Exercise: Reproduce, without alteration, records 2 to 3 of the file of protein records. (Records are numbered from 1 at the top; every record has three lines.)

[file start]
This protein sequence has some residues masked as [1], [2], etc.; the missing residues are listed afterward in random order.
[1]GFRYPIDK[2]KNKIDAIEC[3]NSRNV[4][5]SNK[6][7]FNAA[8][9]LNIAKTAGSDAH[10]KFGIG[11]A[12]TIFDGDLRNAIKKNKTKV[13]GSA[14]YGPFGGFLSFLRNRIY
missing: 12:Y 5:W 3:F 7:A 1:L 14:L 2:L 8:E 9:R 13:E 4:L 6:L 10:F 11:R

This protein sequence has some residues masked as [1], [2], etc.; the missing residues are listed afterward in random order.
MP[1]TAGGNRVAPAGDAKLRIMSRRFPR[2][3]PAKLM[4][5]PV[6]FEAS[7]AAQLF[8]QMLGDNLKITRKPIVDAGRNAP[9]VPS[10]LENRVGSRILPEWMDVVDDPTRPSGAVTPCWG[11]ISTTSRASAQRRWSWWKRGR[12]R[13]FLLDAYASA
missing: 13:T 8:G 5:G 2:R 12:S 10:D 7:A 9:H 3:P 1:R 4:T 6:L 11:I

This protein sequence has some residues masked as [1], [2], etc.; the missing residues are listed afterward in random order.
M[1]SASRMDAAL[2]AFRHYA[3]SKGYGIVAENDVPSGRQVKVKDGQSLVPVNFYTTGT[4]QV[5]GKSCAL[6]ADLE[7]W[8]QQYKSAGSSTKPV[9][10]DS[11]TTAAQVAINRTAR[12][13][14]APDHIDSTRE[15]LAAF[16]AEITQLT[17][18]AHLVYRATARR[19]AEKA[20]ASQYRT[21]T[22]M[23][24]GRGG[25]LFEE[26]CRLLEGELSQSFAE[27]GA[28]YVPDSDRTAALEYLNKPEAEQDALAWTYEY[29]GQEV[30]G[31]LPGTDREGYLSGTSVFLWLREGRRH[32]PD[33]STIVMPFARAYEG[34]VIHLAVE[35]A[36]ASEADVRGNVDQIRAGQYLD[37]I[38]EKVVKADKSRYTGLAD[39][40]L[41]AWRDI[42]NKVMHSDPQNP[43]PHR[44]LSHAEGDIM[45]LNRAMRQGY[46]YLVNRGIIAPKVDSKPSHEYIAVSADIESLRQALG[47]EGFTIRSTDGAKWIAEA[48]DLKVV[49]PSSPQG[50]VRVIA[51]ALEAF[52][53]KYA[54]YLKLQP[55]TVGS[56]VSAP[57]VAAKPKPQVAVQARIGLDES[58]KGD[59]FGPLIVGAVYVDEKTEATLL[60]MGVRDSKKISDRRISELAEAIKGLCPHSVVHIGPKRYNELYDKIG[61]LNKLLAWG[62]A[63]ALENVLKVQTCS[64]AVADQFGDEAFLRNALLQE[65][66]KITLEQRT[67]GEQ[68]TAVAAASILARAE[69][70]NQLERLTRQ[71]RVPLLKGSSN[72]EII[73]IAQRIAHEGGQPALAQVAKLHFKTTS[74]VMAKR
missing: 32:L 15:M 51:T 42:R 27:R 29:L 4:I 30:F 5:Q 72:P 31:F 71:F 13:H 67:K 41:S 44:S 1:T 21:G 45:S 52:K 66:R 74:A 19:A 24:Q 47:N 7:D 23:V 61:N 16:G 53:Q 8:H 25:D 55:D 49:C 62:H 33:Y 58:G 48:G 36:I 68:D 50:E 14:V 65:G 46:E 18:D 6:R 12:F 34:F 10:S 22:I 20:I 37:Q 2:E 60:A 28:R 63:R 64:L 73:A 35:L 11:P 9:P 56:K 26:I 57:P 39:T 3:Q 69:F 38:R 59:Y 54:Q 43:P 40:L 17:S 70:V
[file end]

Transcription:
This protein sequence has some residues masked as [1], [2], etc.; the missing residues are listed afterward in random order.
MP[1]TAGGNRVAPAGDAKLRIMSRRFPR[2][3]PAKLM[4][5]PV[6]FEAS[7]AAQLF[8]QMLGDNLKITRKPIVDAGRNAP[9]VPS[10]LENRVGSRILPEWMDVVDDPTRPSGAVTPCWG[11]ISTTSRASAQRRWSWWKRGR[12]R[13]FLLDAYASA
missing: 13:T 8:G 5:G 2:R 12:S 10:D 7:A 9:H 3:P 1:R 4:T 6:L 11:I

This protein sequence has some residues masked as [1], [2], etc.; the missing residues are listed afterward in random order.
M[1]SASRMDAAL[2]AFRHYA[3]SKGYGIVAENDVPSGRQVKVKDGQSLVPVNFYTTGT[4]QV[5]GKSCAL[6]ADLE[7]W[8]QQYKSAGSSTKPV[9][10]DS[11]TTAAQVAINRTAR[12][13][14]APDHIDSTRE[15]LAAF[16]AEITQLT[17][18]AHLVYRATARR[19]AEKA[20]ASQYRT[21]T[22]M[23][24]GRGG[25]LFEE[26]CRLLEGELSQSFAE[27]GA[28]YVPDSDRTAALEYLNKPEAEQDALAWTYEY[29]GQEV[30]G[31]LPGTDREGYLSGTSVFLWLREGRRH[32]PD[33]STIVMPFARAYEG[34]VIHLAVE[35]A[36]ASEADVRGNVDQIRAGQYLD[37]I[38]EKVVKADKSRYTGLAD[39][40]L[41]AWRDI[42]NKVMHSDPQNP[43]PHR[44]LSHAEGDIM[45]LNRAMRQGY[46]YLVNRGIIAPKVDSKPSHEYIAVSADIESLRQALG[47]EGFTIRSTDGAKWIAEA[48]DLKVV[49]PSSPQG[50]VRVIA[51]ALEAF[52][53]KYA[54]YLKLQP[55]TVGS[56]VSAP[57]VAAKPKPQVAVQARIGLDES[58]KGD[59]FGPLIVGAVYVDEKTEATLL[60]MGVRDSKKISDRRISELAEAIKGLCPHSVVHIGPKRYNELYDKIG[61]LNKLLAWG[62]A[63]ALENVLKVQTCS[64]AVADQFGDEAFLRNALLQE[65][66]KITLEQRT[67]GEQ[68]TAVAAASILARAE[69][70]NQLERLTRQ[71]RVPLLKGSSN[72]EII[73]IAQRIAHEGGQPALAQVAKLHFKTTS[74]VMAKR
missing: 32:L 15:M 51:T 42:R 27:R 29:L 4:I 30:F 5:Q 72:P 31:F 71:F 13:H 67:K 41:S 44:S 1:T 21:G 45:S 52:K 66:R 74:A 19:A 24:Q 47:N 7:D 23:V 61:N 16:G 53:Q 8:H 25:D 55:D 49:C 62:H 33:Y 58:G 48:G 36:I 68:D 50:E 14:V 65:G 46:E 18:D 6:R 12:F 34:F 10:S 22:I 20:I 37:Q 2:E 60:A 28:R 63:R 64:L 73:A 35:L 11:P 9:P 56:K 26:I 57:P 39:T 3:Q 69:F 38:R 59:Y 54:Q 43:P 40:L 17:S 70:V